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Unvaccinated VTA Workers May Lose Jobs

You are currently viewing Unvaccinated VTA Workers May Lose Jobs
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VTA workers who remain unvaccinated may start receiving pink slips soon. The transit agency announced its plans to require COVID-19 vaccination for its workers in January. The policy established an April 29 deadline for workers to submit documentation of their vaccinations. Last Friday, the agency mailed out 50 disciplinary letters to some of its noncompliant employees.

Though no one has lost their job yet, the letters reportedly mention it as a possibility. As of last week, around 90% of the agency’s over 2,100 staffers were vaccinated. This is a large increase from last month, when the vaccination rate was reportedly around 80% agency-wide.

The agency has granted 70 legitimate religious or medical exemptions, leaving over 100 employees’ employment up in the air. Some unvaccinated VTA workers have spoken out against the policy and vowed to retire. Others are unsure of what will become of their employment.

The mandate has stirred debate and uncomfortable memories

The agency’s largest union, Amalgamated Transit Union Local 265, opposes the vaccination mandate. Many of the unvaccinated workers are drivers and light rail operators who will be difficult to replace. The union’s president, John Courtney, offered a different path forward: requiring masks and regular testing among employees. The VTA repealed its mask mandate for riders last month.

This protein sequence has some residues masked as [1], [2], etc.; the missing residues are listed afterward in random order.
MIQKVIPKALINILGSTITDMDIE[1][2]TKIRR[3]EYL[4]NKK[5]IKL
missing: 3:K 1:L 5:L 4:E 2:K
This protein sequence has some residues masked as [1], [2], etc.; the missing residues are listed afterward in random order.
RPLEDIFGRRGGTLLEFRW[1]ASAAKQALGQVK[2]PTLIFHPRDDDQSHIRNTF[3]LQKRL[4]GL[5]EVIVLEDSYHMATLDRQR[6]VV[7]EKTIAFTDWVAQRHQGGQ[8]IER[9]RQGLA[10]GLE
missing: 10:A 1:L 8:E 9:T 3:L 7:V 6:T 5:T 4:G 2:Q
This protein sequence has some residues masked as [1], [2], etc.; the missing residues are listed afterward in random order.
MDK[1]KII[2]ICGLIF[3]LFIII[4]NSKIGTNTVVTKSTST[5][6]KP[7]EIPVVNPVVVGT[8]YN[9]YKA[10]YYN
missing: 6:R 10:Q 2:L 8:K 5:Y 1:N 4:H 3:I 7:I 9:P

Many VTA workers, regardless of their vaccination status, oppose the mandate for a variety of reasons. Some say that getting the COVID vaccine should remain a personal choice and the agency shouldn’t force that choice on people. Others invoked the still-painful memory of last year’s mass shooting at a San Jose railyard, in which a VTA worker killed eight colleagues. There are worries among employees that the mandate will cause similar resentment and anger, potentially leading to another shooting.

With the incidence of roadway fatalities higher than ever, many San Jose residents are likely to turn to public transit to get around. The VTA wants its customers to feel safe on their ride, and this mandate was surely an attempt to maintain this feeling of safety. However, despite the agency’s insisting otherwise, these terminations may interrupt service in the coming months. Hopefully, the agency can figure out a path forward that offers both security and efficiency.

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